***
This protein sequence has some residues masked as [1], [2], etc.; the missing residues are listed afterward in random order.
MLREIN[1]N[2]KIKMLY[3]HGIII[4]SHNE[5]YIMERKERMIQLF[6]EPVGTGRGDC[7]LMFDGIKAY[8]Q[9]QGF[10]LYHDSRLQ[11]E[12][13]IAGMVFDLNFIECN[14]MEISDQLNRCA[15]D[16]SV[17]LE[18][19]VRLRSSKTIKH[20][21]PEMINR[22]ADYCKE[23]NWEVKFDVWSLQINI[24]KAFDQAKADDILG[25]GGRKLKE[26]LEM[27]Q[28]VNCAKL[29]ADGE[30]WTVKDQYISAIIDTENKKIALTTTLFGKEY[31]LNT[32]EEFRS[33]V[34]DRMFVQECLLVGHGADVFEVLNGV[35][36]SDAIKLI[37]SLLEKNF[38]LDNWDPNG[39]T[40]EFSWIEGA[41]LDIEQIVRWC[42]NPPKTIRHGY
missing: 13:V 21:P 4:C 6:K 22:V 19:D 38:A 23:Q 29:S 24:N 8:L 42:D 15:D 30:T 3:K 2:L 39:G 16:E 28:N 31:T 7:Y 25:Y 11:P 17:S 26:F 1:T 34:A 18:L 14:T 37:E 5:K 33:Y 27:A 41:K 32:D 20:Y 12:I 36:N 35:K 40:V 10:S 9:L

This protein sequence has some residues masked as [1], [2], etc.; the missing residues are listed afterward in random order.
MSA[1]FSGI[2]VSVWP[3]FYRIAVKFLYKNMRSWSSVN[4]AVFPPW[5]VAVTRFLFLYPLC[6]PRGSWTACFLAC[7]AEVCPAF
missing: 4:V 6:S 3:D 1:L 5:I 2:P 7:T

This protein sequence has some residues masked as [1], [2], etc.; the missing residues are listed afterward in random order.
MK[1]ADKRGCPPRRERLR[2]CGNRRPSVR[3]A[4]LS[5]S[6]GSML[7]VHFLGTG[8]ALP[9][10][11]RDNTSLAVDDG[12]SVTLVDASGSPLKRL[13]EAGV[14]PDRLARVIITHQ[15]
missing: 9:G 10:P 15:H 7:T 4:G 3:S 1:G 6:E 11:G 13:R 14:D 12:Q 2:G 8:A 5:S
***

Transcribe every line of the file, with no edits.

This protein sequence has some residues masked as [1], [2], etc.; the missing residues are listed afterward in random order.
MLREIN[1]N[2]KIKMLY[3]HGIII[4]SHNE[5]YIMERKERMIQLF[6]EPVGTGRGDC[7]LMFDGIKAY[8]Q[9]QGF[10]LYHDSRLQ[11]E[12][13]IAGMVFDLNFIECN[14]MEISDQLNRCA[15]D[16]SV[17]LE[18][19]VRLRSSKTIKH[20][21]PEMINR[22]ADYCKE[23]NWEVKFDVWSLQINI[24]KAFDQAKADDILG[25]GGRKLKE[26]LEM[27]Q[28]VNCAKL[29]ADGE[30]WTVKDQYISAIIDTENKKIALTTTLFGKEY[31]LNT[32]EEFRS[33]V[34]DRMFVQECLLVGHGADVFEVLNGV[35][36]SDAIKLI[37]SLLEKNF[38]LDNWDPNG[39]T[40]EFSWIEGA[41]LDIEQIVRWC[42]NPPKTIRHGY
missing: 13:V 21:P 4:C 6:K 22:V 19:D 38:A 23:Q 29:S 24:N 8:L 42:D 15:D 30:T 3:K 2:L 39:G 16:E 28:N 31:T 7:Y 25:Y 11:P 17:S 26:F 1:T 34:A 18:L 14:T 37:E 5:K 33:Y 27:A 41:K 32:D 20:Y 12:I 36:N 35:K 40:V 10:S 9:L

This protein sequence has some residues masked as [1], [2], etc.; the missing residues are listed afterward in random order.
MSA[1]FSGI[2]VSVWP[3]FYRIAVKFLYKNMRSWSSVN[4]AVFPPW[5]VAVTRFLFLYPLC[6]PRGSWTACFLAC[7]AEVCPAF
missing: 4:V 6:S 3:D 1:L 5:I 2:P 7:T

This protein sequence has some residues masked as [1], [2], etc.; the missing residues are listed afterward in random order.
MK[1]ADKRGCPPRRERLR[2]CGNRRPSVR[3]A[4]LS[5]S[6]GSML[7]VHFLGTG[8]ALP[9][10][11]RDNTSLAVDDG[12]SVTLVDASGSPLKRL[13]EAGV[14]PDRLARVIITHQ[15]
missing: 9:G 10:P 15:H 7:T 4:G 3:S 1:G 6:E 11:G 13:R 14:D 12:Q 2:G 8:A 5:S